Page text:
Cons: Although it will stop some perennial weeds growing soil must be clear of all weeds before it is put down.
Woody prunings and other woody material produced in the school grounds can be chipped or shredded to use as a mulch.
Heap them in a pile to compost for a few months before using on planted areas. Composting will darken the colour of the mulch,giving it a more natural appearance. Add nitrogen—in the form of grass mowings, nettle liquid or nitrogen-rich manures to speed up composting.
Pros: Can be used fresh for paths.
Biodegradable. Good use of waste materials.
Cons: Home made mulches, may degrade more quickly.
Straw and hay will make a good mulch for one season. For the most effective weed control put straw over a membrane such as newspaper. It is better to use semi-rotted straw/hay.
Pros: Hay contains potash and nitrogen.Straw also supplies some potash. This mulch is good for fruit bushes. Biodegradable. Good use of waste material.
Cons: Hay can contain some weed seeds.
Best used as a mulch in ‘wild’ areas or to cover tree mats. Do not use sawdust from treated wood.
Pros: Biodegradable. Good use of waste material.
Cons: Sawdust takes nitrogen from the soil
and so should not be dug in.
It is important to keep 1m² area at the base of a tree free of other plants and weeds for three to five years after planting. If the area isn’t clear,the tree has competition for water and nutrients.Tree mats are made of wool, geotextile or black plastic. It is also possible to make your own using newspaper (see newspaper section).Fasten the mats down by burying the edges or pegging down.
Pros: Wool mats and geotextiles are air and water permeable. Tree mats can also be used around large shrubs.
Cons: Wool mats can be destroyed by birds using them for nesting material. Black plastic is not air and water permeable. Synthetic (man made) membranes are a non-renewable resource.
Ten Tips on Gardening with Kids
1. Kid gardens must be kid-based. This means that kids help generate the ideas for what will be there, help with construction and planting, and are responsible for maintenance. Grown-up’s need to facilitate and show how, but not do everything. Focus on the process of involving them, and they will then take ownership.
2. Develop the garden to be appropriate for the site and regional conditions. Involve the kids in the site analysis process so they understand how important the light, soil, drainage and other environmental factors are to having a garden. Develop the garden so the features and plant choices are adapted to local conditions, so you are not “working against nature.”
3. Focus on functional garden design, not how it will look. Start the design process by determining what the children want to be doing and learning in the garden. Base the features on the practical functions they will serve, and don’t worry too much about aesthetics. Gardens that serve as hands-on learning laboratories for kids will be beautiful because they are well-used and well-loved spaces. Also remember that the children’s sense of what is pretty may not be yours; that’s ok because the garden is their space.
4. Be comfortable with dirt. All kids are washable, so as long as parents have been notified about the gardening activity in advance and haven’t sent them in fancy clothing, let them get dirty. If mud is a concern once the kids are going back inside the building, try plastic grocery sacks over their shoes, or set up and hand-washing and shoe-scraping station before they go back inside.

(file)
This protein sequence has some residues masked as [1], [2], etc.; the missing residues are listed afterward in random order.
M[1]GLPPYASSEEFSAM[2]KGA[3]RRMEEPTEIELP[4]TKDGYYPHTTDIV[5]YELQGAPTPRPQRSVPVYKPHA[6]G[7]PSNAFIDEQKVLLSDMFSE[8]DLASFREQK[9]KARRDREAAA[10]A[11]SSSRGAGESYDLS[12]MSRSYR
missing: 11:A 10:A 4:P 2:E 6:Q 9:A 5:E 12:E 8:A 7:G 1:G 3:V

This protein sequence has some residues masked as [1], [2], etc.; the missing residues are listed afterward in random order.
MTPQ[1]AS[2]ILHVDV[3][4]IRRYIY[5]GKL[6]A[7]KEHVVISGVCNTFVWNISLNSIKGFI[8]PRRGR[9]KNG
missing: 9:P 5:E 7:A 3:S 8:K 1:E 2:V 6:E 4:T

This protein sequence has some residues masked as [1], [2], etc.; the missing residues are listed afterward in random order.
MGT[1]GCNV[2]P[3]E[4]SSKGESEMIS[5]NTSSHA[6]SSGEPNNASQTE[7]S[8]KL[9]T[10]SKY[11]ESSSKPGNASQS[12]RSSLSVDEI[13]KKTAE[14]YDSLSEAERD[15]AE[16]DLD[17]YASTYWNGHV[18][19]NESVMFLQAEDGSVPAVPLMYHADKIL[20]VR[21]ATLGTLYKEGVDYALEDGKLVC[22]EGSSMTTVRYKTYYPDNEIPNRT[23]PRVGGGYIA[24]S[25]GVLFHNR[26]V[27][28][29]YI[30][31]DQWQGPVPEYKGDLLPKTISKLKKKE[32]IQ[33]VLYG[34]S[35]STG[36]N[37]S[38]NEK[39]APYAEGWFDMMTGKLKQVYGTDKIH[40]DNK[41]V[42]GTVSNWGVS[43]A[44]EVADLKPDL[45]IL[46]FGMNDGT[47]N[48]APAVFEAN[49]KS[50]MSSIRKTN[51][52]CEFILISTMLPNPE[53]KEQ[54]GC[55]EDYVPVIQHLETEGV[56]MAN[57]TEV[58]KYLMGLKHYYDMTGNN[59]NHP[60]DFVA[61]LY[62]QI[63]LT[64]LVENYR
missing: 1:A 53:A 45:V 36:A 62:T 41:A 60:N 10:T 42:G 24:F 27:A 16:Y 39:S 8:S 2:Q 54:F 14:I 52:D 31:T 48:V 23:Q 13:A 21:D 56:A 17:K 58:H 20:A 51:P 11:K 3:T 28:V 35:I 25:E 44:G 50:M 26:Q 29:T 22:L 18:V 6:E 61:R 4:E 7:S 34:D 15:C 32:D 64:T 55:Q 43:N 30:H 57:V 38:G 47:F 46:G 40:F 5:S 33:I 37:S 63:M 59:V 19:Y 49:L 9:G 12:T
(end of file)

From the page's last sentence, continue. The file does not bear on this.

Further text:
5. Bugs and crawly things are cool. Children aren’t inherently afraid of things that crawl and creep. They learn that these things are bad or scary or icky from adults. When you pass on an aversion to something because of how it looks, that’s called “Prejudice.” Worms, caterpillars, grubs, insects, spiders and all sorts of wondrous creatures are out in your garden as part of the ecosystem. Please see them as integral parts of the system, and the kids will be amazed and curious, not afraid. Check out Worms Eat My Garbage and other great teaching resources on garden bugs.
6. No chemicals. Given that you are gardening with children, this really should not need any explanation. Also in urban areas, it is advisable to have a basic soil assessment for lead and other urban contaminants to make sure your site is safe for children before the garden is developed.
7. Grow some things to eat. Children are much more willing to try and consume fresh fruits and vegetables that they have grown. In fact, they likely will try things they never have eaten before because they have tended the plants through harvest. Since 60% of kids today don’t eat enough fruits and veggies. Have a harvest celebration and encourage the kids to share their bounty with others, whether informally or through other community gardens.
8. Reinforce the lessons from the garden while indoors. Prepare the kids for their gardening experience by asking questions like, “What will we see today?” or “How much do you think things have grown since last week?” Engage kids in keeping journals and/or scrapbooks of their garden to monitor its progress through the season and over the years. If working with a school garden, integrate the garden across disciplines beyond science.
9. Keep it fun. Have enough equipment, whether trowels or watering cans, to allow small teams of 4-8 kids to work together on a task. Many children do better in small group situations, and it’s also easier to guide the kids when each team has a specific assignment. Try partnering older grades and younger children to provide younger kids with a helper, and help older children to be more responsible. Have a plan for how the kids’ time in the garden will be organized so they aren’t left idle for long, but also be open to the “teachable moments” that come along.
10. Gardening is powerful experiences for children.Children have fewer and fewer chances to interact with the natural world, and the connection to nature is important for their development. Children who develop regard and concern for the natural world come to be good stewards of the land and its resources. Being responsible for tending a garden also fosters their sense of “nurturing” and helps them learn to care for other living things. Kids don’t often hear much positive feedback from adults, and creating and tending a garden also empowers kids because they hear that they have “done a good job” from other adults.
| || |